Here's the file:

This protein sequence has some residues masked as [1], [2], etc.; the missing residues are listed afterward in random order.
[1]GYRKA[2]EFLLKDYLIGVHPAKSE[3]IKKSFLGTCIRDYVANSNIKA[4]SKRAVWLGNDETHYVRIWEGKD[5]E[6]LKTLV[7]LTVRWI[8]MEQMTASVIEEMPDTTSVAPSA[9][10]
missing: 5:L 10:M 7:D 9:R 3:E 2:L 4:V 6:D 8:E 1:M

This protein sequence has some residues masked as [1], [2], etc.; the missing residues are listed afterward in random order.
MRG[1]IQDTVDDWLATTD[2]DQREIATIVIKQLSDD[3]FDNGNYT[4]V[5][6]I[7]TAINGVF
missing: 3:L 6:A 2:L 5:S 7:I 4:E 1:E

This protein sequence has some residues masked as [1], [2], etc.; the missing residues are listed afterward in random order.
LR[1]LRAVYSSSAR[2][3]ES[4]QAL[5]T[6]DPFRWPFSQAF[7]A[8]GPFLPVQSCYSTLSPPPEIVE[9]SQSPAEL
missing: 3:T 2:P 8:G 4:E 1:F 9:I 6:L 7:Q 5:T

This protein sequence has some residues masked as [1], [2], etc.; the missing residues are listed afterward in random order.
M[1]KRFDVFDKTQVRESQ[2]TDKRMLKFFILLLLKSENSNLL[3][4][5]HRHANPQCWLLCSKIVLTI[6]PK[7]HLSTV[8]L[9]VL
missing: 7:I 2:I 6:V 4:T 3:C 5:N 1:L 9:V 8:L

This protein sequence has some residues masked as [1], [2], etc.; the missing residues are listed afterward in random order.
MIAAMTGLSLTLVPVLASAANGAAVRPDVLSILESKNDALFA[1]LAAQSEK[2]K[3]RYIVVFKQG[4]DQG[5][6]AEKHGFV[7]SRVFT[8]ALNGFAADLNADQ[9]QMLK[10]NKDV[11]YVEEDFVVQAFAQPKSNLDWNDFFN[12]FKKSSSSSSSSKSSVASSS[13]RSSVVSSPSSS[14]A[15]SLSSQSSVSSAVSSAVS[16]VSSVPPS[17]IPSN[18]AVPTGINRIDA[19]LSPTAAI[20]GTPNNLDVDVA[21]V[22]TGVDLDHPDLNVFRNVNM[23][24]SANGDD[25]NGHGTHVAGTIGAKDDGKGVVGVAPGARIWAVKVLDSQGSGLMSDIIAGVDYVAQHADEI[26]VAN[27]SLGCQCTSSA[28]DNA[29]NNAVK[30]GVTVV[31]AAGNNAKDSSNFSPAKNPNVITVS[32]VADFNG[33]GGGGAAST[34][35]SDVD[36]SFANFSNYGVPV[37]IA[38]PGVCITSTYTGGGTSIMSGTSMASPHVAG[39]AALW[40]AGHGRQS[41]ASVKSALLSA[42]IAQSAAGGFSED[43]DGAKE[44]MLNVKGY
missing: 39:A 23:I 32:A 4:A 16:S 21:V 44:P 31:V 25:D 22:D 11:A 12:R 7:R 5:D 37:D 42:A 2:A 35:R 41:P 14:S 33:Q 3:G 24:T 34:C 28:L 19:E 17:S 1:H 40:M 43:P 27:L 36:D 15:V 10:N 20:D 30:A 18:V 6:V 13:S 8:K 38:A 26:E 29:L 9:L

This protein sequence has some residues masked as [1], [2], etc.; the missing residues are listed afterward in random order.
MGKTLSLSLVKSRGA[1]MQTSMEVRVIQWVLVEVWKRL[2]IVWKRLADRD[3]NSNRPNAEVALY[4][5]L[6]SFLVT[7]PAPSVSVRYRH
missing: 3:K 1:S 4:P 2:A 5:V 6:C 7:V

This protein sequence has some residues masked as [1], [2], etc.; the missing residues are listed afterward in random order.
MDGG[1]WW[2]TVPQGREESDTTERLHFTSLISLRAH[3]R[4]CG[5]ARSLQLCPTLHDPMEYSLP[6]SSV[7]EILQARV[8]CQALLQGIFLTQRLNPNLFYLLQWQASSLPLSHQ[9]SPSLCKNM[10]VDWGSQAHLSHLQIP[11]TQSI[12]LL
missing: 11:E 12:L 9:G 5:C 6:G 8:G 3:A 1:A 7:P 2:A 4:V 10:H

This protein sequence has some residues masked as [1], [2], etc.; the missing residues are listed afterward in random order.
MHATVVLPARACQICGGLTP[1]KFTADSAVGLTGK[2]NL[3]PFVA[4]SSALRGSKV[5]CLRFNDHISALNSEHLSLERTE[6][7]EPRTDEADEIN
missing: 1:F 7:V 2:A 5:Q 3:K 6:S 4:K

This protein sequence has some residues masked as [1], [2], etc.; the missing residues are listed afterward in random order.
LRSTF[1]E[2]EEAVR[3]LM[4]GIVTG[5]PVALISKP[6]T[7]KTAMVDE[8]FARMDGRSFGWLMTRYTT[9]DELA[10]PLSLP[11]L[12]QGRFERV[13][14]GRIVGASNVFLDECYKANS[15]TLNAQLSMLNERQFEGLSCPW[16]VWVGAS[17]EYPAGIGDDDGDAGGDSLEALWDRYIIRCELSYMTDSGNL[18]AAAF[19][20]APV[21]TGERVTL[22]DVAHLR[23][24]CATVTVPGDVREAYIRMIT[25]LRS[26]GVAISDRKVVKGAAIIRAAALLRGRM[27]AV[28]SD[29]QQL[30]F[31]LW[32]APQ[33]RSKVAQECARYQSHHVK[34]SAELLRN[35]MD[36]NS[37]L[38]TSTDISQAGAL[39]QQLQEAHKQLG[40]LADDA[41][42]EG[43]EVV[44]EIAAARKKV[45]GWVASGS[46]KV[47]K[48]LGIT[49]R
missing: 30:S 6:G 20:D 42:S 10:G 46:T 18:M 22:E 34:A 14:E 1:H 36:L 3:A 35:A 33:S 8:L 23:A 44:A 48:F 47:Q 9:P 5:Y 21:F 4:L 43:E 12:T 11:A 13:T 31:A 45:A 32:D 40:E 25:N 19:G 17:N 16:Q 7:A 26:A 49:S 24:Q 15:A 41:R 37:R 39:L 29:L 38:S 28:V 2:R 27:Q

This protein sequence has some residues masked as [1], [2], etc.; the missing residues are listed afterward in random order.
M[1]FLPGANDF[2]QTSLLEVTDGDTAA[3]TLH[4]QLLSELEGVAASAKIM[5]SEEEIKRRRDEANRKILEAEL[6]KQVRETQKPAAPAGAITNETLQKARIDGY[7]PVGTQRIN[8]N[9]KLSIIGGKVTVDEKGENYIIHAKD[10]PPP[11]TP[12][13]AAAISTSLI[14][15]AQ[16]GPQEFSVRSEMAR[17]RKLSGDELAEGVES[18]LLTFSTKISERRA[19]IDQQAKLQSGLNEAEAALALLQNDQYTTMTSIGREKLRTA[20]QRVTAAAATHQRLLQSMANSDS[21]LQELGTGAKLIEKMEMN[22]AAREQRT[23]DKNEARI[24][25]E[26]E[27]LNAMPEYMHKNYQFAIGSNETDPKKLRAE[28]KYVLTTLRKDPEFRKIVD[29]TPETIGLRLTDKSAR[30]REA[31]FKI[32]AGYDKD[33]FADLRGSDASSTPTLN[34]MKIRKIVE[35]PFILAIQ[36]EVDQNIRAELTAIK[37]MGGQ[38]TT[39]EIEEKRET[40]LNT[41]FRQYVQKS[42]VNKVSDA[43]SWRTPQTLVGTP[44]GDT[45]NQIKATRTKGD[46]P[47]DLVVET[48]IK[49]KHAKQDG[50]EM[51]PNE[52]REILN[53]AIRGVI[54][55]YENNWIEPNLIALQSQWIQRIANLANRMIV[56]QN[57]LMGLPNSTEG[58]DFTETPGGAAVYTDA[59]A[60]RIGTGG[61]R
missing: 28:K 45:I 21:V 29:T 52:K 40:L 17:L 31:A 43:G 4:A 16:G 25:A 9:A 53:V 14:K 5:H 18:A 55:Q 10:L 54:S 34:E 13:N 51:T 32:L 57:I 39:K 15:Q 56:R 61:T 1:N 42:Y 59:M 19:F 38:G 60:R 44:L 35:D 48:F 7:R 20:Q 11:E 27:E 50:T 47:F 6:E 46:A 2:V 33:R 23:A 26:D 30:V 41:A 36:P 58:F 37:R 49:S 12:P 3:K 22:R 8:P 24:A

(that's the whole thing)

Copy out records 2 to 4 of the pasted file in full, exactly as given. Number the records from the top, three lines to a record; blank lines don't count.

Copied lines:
This protein sequence has some residues masked as [1], [2], etc.; the missing residues are listed afterward in random order.
MRG[1]IQDTVDDWLATTD[2]DQREIATIVIKQLSDD[3]FDNGNYT[4]V[5][6]I[7]TAINGVF
missing: 3:L 6:A 2:L 5:S 7:I 4:E 1:E

This protein sequence has some residues masked as [1], [2], etc.; the missing residues are listed afterward in random order.
LR[1]LRAVYSSSAR[2][3]ES[4]QAL[5]T[6]DPFRWPFSQAF[7]A[8]GPFLPVQSCYSTLSPPPEIVE[9]SQSPAEL
missing: 3:T 2:P 8:G 4:E 1:F 9:I 6:L 7:Q 5:T

This protein sequence has some residues masked as [1], [2], etc.; the missing residues are listed afterward in random order.
M[1]KRFDVFDKTQVRESQ[2]TDKRMLKFFILLLLKSENSNLL[3][4][5]HRHANPQCWLLCSKIVLTI[6]PK[7]HLSTV[8]L[9]VL
missing: 7:I 2:I 6:V 4:T 3:C 5:N 1:L 9:V 8:L